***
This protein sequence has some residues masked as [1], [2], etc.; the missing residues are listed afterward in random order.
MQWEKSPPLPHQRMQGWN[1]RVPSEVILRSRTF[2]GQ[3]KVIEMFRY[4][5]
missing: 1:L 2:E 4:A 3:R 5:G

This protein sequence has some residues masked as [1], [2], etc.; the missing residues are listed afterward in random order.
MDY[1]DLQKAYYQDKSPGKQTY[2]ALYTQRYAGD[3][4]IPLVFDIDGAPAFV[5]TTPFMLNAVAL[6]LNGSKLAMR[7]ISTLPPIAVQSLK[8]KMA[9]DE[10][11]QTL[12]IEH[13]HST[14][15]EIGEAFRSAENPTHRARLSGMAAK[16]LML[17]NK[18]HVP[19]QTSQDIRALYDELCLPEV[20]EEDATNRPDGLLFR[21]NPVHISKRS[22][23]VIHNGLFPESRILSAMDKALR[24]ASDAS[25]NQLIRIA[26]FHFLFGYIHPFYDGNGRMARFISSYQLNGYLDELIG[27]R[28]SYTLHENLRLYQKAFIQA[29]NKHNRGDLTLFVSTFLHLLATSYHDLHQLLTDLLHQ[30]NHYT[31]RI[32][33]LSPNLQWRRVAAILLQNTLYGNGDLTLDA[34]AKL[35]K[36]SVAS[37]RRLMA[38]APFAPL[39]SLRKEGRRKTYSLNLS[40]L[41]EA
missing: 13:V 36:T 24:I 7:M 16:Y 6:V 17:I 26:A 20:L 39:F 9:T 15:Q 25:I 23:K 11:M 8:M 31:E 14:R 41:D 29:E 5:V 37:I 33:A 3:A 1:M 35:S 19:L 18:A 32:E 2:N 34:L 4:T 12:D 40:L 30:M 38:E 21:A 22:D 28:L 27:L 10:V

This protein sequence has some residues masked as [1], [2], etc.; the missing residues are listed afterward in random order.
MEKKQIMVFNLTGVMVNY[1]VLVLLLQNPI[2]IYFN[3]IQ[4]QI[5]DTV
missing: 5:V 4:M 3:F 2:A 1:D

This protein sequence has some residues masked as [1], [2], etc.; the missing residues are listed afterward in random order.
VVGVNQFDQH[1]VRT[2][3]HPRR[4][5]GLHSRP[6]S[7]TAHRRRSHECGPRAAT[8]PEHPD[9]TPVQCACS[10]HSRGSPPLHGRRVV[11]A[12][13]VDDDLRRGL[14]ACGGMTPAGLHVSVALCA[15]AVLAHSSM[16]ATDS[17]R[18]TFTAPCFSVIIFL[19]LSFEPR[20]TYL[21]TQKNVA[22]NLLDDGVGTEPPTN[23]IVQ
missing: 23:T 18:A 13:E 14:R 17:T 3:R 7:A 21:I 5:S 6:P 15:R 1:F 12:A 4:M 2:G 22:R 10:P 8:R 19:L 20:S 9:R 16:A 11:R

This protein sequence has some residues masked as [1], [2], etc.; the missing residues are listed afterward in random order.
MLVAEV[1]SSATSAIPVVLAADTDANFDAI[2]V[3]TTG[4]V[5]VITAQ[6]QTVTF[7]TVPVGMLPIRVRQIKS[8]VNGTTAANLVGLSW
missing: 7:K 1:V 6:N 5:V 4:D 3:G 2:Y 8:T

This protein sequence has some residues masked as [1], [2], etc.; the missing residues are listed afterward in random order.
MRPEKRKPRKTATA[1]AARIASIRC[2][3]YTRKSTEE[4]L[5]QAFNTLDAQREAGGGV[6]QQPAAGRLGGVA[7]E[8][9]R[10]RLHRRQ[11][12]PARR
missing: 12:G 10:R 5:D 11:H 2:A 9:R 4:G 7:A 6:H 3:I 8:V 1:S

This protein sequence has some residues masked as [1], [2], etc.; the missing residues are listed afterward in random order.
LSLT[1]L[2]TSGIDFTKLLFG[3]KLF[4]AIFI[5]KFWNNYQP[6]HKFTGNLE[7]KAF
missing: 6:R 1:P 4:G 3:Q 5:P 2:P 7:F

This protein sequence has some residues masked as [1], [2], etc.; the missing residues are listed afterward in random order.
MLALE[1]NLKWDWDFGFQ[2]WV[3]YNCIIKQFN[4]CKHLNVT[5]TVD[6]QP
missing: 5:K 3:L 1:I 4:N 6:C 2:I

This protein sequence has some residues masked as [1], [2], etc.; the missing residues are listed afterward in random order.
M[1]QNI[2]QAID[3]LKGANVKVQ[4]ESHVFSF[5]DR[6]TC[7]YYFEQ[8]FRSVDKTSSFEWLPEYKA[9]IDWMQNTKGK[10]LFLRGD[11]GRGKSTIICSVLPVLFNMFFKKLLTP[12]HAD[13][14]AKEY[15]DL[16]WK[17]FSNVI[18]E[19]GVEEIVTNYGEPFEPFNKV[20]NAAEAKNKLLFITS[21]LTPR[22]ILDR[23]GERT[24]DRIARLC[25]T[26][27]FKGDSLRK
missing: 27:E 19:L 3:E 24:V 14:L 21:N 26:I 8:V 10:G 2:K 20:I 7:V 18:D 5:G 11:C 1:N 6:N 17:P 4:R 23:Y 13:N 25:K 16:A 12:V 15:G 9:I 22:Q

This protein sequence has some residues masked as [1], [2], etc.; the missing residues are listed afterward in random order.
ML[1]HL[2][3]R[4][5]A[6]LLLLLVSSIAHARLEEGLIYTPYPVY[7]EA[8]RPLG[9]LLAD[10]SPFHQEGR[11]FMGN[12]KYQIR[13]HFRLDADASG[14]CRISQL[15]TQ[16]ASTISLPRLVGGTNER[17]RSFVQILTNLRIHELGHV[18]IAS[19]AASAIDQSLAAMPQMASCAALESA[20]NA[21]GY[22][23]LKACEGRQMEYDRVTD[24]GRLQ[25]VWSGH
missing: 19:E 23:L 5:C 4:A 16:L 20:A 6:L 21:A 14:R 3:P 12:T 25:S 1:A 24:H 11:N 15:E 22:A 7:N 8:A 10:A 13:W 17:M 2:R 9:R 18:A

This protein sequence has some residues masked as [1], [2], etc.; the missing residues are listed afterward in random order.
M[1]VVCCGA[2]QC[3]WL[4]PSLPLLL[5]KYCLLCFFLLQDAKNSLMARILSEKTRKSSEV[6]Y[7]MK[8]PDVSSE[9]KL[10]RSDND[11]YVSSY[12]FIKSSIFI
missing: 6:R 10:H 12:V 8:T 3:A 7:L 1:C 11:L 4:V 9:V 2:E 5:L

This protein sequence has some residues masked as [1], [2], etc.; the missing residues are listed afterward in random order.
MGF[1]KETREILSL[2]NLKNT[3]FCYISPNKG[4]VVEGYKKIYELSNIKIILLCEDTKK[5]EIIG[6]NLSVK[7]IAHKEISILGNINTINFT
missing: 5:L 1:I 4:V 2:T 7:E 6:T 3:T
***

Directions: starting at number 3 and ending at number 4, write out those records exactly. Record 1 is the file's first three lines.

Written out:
This protein sequence has some residues masked as [1], [2], etc.; the missing residues are listed afterward in random order.
MEKKQIMVFNLTGVMVNY[1]VLVLLLQNPI[2]IYFN[3]IQ[4]QI[5]DTV
missing: 5:V 4:M 3:F 2:A 1:D

This protein sequence has some residues masked as [1], [2], etc.; the missing residues are listed afterward in random order.
VVGVNQFDQH[1]VRT[2][3]HPRR[4][5]GLHSRP[6]S[7]TAHRRRSHECGPRAAT[8]PEHPD[9]TPVQCACS[10]HSRGSPPLHGRRVV[11]A[12][13]VDDDLRRGL[14]ACGGMTPAGLHVSVALCA[15]AVLAHSSM[16]ATDS[17]R[18]TFTAPCFSVIIFL[19]LSFEPR[20]TYL[21]TQKNVA[22]NLLDDGVGTEPPTN[23]IVQ
missing: 23:T 18:A 13:E 14:R 17:T 3:R 7:A 21:I 5:S 6:P 15:R 1:F 12:A 4:M 2:G 22:R 10:P 8:R 19:L 20:S 9:R 16:A 11:R